OS: One of the most visually striking aspects of the film is the use of posters. Could you talk about where you found them, the idea to use them in the film, and what they bring to the film in providing atmosphere, conveying an idea of Dublin, and in any other way?

CV: The posters serve multiple functions. To start with, plastering the walls with posters was fitting for the characters themselves and their intention to make their apartment feel like home. As punk rock fans, they would put up posters of their favourite bands, and we dressed the location accordingly. Every poster looks as if it was put up by the characters themselves, the edges are messy, the placing and angles awkward. The Cellmates’ kitchen was designed to reflect the band’s state of mind, their messy but wholesome lifestyle, their love for the bands they listen to, their banter, and their commitment to music.

We also used written messages hung in the kitchen to enrich the world of the story. For example, the curtains behind the sink are closed to hide yet another construction site and a message on them reads “(another) coffee chain opening soon.” The gentrification of Dublin is one of the encompassing aspects of The New Music, and these words underline the band’s social and political awareness of the city they live in.

OS: In a related question, your use of a series of shots including posters and images of Dublin in your transitions is very interesting. They seem to create a tone and comment on the action. Was this intentional? How do you think these transitions function in your film?

CV: The New Music was filmed in summer 2017 and Philip and I went almost straight into the editing room. As the first assembly of the film came together, we made a list of b-rolls and pick-up shots which we would only able to film the following year as it was now late winter. By the time we took the camera back on the streets of Dublin, many things had changed. Some construction sites had become buildings and some buildings were now construction sites. Furthermore, a number of locations, such as the music shop where the scene of Adrian playing the piano takes place, did not exist anymore. This made filming some pick-ups impossible but it also gave us scope to be creative and find new ways to connect the city with the story we had filmed.

Filming b-rolls in Dublin in summer 2018 was a very fun experience. We got a city map and highlighted the film’s location, plus a number of neighbourhoods and streets that we thought would be evocative. Philip and I then simply took off and filmed everything that sparked our interest. At the end of this process, we found ourselves with a large amount of footage and in the editing room we experimented putting shots in sequence, juxtaposing them with the characters’ state of mind, and using them as a commentary not only on the story, but on Dublin itself.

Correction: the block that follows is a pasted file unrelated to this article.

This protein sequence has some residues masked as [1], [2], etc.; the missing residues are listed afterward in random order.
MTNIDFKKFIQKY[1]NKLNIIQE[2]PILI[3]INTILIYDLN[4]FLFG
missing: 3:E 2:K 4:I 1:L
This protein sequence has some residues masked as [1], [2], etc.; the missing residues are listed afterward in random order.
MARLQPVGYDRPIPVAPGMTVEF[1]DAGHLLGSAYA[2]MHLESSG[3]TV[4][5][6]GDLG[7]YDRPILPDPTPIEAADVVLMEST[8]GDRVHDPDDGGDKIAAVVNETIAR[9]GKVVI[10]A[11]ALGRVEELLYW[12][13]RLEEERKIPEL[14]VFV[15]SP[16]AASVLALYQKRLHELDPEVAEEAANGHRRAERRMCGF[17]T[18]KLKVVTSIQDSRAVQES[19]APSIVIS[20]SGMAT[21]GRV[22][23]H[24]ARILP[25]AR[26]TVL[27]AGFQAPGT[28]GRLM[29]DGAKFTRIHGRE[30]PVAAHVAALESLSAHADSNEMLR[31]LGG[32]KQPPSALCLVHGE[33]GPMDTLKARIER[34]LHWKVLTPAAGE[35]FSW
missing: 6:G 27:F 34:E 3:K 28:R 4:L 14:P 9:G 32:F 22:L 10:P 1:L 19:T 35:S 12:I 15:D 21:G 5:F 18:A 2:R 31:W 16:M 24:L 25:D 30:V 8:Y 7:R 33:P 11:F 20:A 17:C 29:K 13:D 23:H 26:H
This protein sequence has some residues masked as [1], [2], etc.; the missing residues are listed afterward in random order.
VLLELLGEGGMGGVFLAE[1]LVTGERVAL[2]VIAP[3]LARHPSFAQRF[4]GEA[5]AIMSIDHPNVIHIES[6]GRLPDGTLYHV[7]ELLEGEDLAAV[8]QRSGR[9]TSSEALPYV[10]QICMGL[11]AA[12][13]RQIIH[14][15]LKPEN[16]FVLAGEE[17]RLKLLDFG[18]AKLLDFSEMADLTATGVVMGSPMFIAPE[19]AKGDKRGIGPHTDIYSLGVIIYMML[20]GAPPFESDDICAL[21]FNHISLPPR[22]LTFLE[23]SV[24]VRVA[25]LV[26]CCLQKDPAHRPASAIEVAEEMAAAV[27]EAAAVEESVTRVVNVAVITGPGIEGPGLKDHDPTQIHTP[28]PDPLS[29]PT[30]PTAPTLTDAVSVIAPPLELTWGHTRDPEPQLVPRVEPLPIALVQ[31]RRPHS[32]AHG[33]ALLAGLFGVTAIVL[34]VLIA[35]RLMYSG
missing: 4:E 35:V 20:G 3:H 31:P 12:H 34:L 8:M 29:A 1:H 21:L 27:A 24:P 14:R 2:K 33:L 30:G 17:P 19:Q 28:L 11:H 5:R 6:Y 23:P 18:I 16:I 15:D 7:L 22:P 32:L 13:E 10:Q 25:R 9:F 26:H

I think that one of the most creative uses of Dublin footage in the film is the commentary on the presence of construction sites, both visually and through sound design. We wanted to capture the centre of Dublin as it truly is, its gentrification and its current development ideology which leaves many people at the mercy of a progress that will most certainly forsake them.

Within the story of the film, we showed how this process affects the characters’ lives, especially Adrian, who arrives in Dublin looking for shelter and peace, but what he finds is scaffolding and noise. The apartment is literally closed in by construction and the world outside keeps knocking, imposing a hard truth over the dreams and aspirations of those living in it.

This aspect of Dublin ended up having consequences behind the camera as well. As I mentioned, not only did we find ourselves wrestling with those changes that had occurred to the city within a year of filming, but since the film’s release many more locations have disappeared forever. In a sense, by now The New Music is a trip down memory lane, a testament to venues and iconic places that now belong to the past, but that we were privileged enough to capture forever.

(photo source, Chiara Viale)

(photo source, Chiara Viale)

OS: There are several spontaneous-looking sequences of your main characters on the streets and in pubs. How were they shot? Was there much improvisation involved? Can you talk about editing these sequences?

CV: The film’s montage sequences were almost completely improvised by the cast. While locations were chosen in advance, we gave the actors as much freedom as possible to experiment with their characters and react to each other. We mostly let the camera run and followed the action looking for spontaneity and emotional truth. From a directing perspective the actors were given guidelines with regards to their state of mind and any particular details to bring into the improvisation, such as Adrian hiding more or less his symptoms or his closeness to Jodie.

The three main montage sequences underline specific turning points in the story. These sequences have the role of cementing Adrian’s relationship with the band as well as showing his process of slowly opening up and embracing their way of life. In the editing room we looked for key moments, happy accidents, shots that conveyed the specific feeling we needed for that moment in the story. In the film as a whole, these sequences of improvisation and music convey a sense of freedom, authenticity, defiance, and lust for life. This would have, of course, been impossible without the incredible soundtrack we were privileged to have at our disposal.